Battle Of Miles Cards In Singapore: OCBC 90°N VS Citibank PremierMiles VS DBS Altitude

 Battle Of Miles Cards In Singapore: OCBC 90°N VS Citibank PremierMiles VS DBS Altitude

The charge card market in Singapore has a new entrant with the launch of the brand new travel card – the OCBC 90°N Card.

The card comes with privileges and promotional offers for mile-chasers, but how does it stack up against other existing miles cards?

We examine it today with two other popular air miles cards on the market – Citi PremierMiles Card and DBS Altitude Card.

Annual Fees And Income Requirements

90°N PremierMiles Altitude
Annual Fees $192.60 (waived for the first year)

Get 10,000 miles with annual fees paid from the second year

$192.60 (choose from earning 30,000 miles by spending $7,500 within A few months and paying the annual fee, or earn 10,000 miles by spending $3,000 within 3 months with annual fee waived for the newbie)

Get 10,000 miles with membership fees paid from the second year

$192.60 (waived for the first year)

Get 10,000 miles with annual fees paid in the second year

Spend $25,000 every year and obtain fee waiver, conditions and terms apply

Income requirement S$30,000 and above for Singaporeans and Singapore PRs

S$45,000 and above for foreigners

S$30,000 and above for Singaporeans and Singapore PRs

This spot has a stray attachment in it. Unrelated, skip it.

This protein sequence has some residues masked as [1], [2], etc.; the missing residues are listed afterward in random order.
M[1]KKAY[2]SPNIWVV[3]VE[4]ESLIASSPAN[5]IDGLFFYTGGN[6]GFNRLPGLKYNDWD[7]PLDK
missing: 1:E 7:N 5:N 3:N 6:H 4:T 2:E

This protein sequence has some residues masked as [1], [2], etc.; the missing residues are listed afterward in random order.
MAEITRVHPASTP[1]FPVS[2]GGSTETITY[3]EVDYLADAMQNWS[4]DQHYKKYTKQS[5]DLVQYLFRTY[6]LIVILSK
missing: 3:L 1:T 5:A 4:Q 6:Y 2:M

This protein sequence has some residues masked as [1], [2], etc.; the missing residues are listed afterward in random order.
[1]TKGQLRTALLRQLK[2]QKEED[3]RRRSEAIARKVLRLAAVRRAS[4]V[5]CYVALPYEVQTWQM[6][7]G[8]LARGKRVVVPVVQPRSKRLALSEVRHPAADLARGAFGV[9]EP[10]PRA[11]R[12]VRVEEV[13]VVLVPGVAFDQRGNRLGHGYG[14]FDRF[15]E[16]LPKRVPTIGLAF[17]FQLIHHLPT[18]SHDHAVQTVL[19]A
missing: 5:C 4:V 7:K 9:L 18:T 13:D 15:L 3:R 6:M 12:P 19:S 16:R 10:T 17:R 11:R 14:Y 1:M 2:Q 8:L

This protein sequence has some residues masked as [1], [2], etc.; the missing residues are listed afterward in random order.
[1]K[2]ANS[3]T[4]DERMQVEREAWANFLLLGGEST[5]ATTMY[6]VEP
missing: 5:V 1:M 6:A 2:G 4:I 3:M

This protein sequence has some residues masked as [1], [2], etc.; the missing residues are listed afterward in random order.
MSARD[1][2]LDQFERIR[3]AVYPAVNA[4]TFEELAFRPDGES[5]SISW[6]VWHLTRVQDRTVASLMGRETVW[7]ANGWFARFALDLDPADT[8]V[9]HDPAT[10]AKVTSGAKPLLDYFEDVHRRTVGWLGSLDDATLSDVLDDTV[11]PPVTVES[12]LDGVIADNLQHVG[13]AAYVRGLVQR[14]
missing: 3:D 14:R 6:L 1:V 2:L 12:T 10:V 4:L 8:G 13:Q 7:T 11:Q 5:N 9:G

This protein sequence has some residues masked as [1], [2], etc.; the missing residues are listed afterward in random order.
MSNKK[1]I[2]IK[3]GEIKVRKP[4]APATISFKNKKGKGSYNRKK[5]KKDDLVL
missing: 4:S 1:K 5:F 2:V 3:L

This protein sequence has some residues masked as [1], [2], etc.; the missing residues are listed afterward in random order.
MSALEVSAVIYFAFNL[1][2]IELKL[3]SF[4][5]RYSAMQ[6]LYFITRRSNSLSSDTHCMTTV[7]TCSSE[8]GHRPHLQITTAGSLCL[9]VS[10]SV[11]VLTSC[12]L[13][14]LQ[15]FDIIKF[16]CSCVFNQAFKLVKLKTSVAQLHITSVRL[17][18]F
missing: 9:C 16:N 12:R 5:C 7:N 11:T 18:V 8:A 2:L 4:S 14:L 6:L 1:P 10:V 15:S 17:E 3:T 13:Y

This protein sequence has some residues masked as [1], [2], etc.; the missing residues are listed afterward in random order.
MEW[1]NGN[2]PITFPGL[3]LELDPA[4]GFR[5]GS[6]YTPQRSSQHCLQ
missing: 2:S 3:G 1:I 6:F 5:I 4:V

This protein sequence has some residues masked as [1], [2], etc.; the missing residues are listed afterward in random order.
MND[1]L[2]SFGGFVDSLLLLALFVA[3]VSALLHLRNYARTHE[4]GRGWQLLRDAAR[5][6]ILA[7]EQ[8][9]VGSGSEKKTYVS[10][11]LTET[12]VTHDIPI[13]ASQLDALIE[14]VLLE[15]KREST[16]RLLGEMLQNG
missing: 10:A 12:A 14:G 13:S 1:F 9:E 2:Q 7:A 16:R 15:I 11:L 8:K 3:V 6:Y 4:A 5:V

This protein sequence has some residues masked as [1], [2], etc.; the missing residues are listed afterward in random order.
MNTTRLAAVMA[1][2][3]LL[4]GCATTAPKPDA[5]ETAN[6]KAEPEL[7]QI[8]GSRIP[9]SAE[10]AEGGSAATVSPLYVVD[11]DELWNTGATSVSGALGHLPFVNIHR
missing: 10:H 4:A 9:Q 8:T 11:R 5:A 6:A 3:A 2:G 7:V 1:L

S$42,000 and above for foreigners

S$30,000 and above for Singaporeans and Singapore PRs

S$45,000 and above for foreigners


The income requirement and annual fees between your three cards are largely identical, with S$30,000 income requirement for Singaporeans and PRs. Paying the annual fee in the second year onwards for all three cards will net an added bonus 10,000 miles.

With the exception of PremierMiles Card, which offers bonus miles with minimum spending within three months of card approval (either without or with paying the annual fee) for the newbie, the other two cards only offer annual fee waiver for the newbie.

Miles Accrual And Forex Fees

90°N PremierMiles Altitude
Miles/Dollar – Local Spend 1.2 1.2 1.2
Miles/Dollar – Overseas Spend 4 (until 29 February 2021)

2.1 (from 1 March 2021)

2 2
Miles Expiry Not applicable Not applicable Not applicable
Currency Conversion Fee 3% 3% 3%

As we can see, the miles accrual for local and overseas spending (save for 90°N Card having a slightly higher 2.1 miles for each dollar spent) and foreign transaction fees for those three cards are largely exactly the same.

However, the 90°N Card sets the larger earning benchmark with 4 miles for each dollar on overseas spending throughout the promotional period. If you are a frequent traveller, you might wish to leverage on 90°N Card's promotional rates to earn more miles on your holiday shopping spree.

Airline Partners And Fringe Benefits

90°N PremierMiles Altitude
Airline partners Singapore Airlines – Singapore Airlines

– Cathay Pacific

– Malaysia Airlines

– Qantas

– Eva Air

– British Airways

– AirFrance / KLM

– Qatar Airways

– Turkish Airlines

– IHG Hotels

– Singapore Airlines

– Cathay Pacific

– AirAsia

– Qantas

Fringe Benefits Not applicable 2 free airport lounge visits every year with card membership 2 free airport lounge visits each year with card membership